A group of Internet advertisers pledged yesterday to give computer users more say over the information collected in profiles about their online activities, inaugurating a new site on the World Wide Web to underscore their commitment.
At the same time, consumer advocates expressed skepticism about the claim and called on the Federal Trade Commission to block the practice known as "profiling," saying the industry's growing collection of information about consumers poses a threat to online privacy.
The issue arose yesterday as the FTC and the Department of Commerce held a day-long seminar about profiling, which involves the collection and analysis of data about where potential customers go online, what they buy and the sorts of ads they express interest in.
Officials are examining whether companies employing such techniques adequately inform people about their practices and use the information properly. One concern is the widespread use of "cookies," a software tactic that enables advertising companies to track even those computer users who have not agreed to share personal information.
Advertising companies use insight derived from such information to deliver customized ads to computer users cruising the Web.
Industry officials and many analysts believe the future of electronic commerce and the $3 billion online ad business depends on their ability to personalize sales and target advertisements through these techniques. They stressed that profiles often contain no names or other personally identifiable information.
But in response to consumer concerns--and recent questions from government officials--industry leaders said they would take steps to be more forthcoming about what they do. DoubleClick Inc., MatchLogic Inc., AdForce Inc. and six other companies--which they said handle more than 80 percent of the advertisements that appear on the Internet--agreed to provide notice to Internet users about what they collect.
They also agreed to give individuals the right to say no to profiling and to permit oversight by new groups such as BBBOnline and TrustE, which review and endorse the privacy practices of Web sites. The industry group started a Web site at www.networkadvertising.org to make it easier for individuals to "opt out" of profiling, as part of what it called the Network Advertising Initiative.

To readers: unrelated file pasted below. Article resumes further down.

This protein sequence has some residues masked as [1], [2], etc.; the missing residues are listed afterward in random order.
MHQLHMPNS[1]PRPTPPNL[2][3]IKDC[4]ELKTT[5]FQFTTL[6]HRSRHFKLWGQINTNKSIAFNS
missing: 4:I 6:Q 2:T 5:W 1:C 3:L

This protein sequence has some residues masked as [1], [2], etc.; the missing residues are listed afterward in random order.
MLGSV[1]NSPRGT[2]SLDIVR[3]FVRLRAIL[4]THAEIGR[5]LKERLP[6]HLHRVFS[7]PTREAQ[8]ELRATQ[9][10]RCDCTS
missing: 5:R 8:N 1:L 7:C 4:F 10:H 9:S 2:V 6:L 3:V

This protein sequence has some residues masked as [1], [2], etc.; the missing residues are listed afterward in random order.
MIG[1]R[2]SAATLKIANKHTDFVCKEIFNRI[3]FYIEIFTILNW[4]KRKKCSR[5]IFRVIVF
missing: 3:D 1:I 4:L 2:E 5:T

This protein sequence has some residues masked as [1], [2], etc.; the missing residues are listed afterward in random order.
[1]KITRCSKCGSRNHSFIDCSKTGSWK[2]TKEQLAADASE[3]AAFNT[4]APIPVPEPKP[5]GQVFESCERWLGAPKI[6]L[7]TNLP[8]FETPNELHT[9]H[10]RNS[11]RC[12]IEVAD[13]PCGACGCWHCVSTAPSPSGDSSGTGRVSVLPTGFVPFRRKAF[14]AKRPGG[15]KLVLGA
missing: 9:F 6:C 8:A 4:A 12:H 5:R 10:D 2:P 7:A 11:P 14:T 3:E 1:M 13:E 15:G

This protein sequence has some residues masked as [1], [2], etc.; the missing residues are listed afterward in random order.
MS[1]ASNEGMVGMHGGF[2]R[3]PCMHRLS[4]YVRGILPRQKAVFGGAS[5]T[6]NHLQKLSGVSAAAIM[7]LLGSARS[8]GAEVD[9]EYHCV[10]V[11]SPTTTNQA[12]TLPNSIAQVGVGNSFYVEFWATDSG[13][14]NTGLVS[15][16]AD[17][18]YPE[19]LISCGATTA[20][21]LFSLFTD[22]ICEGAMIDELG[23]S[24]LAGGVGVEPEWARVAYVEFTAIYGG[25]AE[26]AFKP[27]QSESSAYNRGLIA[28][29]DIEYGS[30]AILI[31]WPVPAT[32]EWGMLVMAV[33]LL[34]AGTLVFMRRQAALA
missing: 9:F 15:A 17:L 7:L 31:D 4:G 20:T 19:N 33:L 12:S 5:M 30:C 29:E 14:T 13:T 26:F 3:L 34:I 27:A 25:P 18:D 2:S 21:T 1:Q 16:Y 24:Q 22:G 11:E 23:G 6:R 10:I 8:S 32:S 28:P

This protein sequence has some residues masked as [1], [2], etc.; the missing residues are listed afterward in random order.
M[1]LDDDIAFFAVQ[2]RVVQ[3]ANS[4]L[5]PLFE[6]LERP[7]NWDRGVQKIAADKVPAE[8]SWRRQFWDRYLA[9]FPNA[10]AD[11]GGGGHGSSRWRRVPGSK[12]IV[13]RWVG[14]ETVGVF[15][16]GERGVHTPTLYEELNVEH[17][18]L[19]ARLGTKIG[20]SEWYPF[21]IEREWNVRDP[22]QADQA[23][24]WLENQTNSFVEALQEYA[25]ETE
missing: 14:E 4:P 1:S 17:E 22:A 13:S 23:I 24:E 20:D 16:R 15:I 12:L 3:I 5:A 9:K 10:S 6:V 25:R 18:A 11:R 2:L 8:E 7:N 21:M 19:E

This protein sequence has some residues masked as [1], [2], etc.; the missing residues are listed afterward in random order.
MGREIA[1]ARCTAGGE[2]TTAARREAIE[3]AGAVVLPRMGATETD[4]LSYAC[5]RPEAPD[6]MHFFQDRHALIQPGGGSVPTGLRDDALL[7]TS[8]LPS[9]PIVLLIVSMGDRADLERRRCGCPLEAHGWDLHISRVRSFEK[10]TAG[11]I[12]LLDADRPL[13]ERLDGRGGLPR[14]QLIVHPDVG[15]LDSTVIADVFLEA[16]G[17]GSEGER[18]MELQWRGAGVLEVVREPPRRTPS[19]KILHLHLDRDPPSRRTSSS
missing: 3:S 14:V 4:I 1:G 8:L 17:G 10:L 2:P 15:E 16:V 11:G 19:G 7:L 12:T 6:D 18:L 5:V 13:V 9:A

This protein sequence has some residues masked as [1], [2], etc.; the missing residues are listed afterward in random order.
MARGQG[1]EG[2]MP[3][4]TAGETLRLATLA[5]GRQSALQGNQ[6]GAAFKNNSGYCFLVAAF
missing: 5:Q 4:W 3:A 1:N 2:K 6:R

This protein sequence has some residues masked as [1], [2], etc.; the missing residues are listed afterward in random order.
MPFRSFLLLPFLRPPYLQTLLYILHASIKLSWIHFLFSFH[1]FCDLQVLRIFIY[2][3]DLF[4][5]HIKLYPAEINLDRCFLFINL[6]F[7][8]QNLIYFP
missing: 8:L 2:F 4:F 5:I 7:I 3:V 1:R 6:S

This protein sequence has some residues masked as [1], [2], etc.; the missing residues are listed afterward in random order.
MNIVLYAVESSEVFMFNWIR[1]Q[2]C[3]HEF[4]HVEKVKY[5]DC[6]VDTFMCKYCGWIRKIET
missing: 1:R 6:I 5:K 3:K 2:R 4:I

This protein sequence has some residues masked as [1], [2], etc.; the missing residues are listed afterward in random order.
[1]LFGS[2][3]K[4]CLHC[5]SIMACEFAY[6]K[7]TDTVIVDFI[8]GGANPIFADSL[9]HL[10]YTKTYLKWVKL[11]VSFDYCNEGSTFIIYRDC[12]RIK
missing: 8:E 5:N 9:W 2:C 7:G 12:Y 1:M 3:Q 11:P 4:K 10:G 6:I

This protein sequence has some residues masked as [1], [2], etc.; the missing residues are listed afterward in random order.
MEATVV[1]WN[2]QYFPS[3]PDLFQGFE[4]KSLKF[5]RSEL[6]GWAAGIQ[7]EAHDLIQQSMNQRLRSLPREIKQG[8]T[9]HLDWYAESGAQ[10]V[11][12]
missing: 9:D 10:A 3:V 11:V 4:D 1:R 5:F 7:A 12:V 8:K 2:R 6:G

"We have heard consumer concerns and we are committed to addressing them," said Elizabeth Wang, general counsel for DoubleClick, which sells ads to some 1,400 Web sites.
Consumer and privacy activists dismissed such measures as inadequate. They asked the FTC to halt all online profiling and begin investigating it. The Electronic Privacy Information Center, the Center for Media Education and other groups also urged state attorneys general to take action, saying that profiling is unfair and deceptive.
"There's a growing impatience," said Jason Catlett, president of Junkbusters Corp., a privacy advocacy and consulting firm in New Jersey. "The assembling of the enormous profiles is, on the face of it, unfair."
David Medine, the FTC's associate director for financial practices, said his agency applauds the initiative by the industry but would need to study the proposal to determine if it adequately addresses consumers' concerns.
"Essentially we are studying it," Medine said. "Anything that has a direct impact on consumer confidence with electronic commerce is important to us."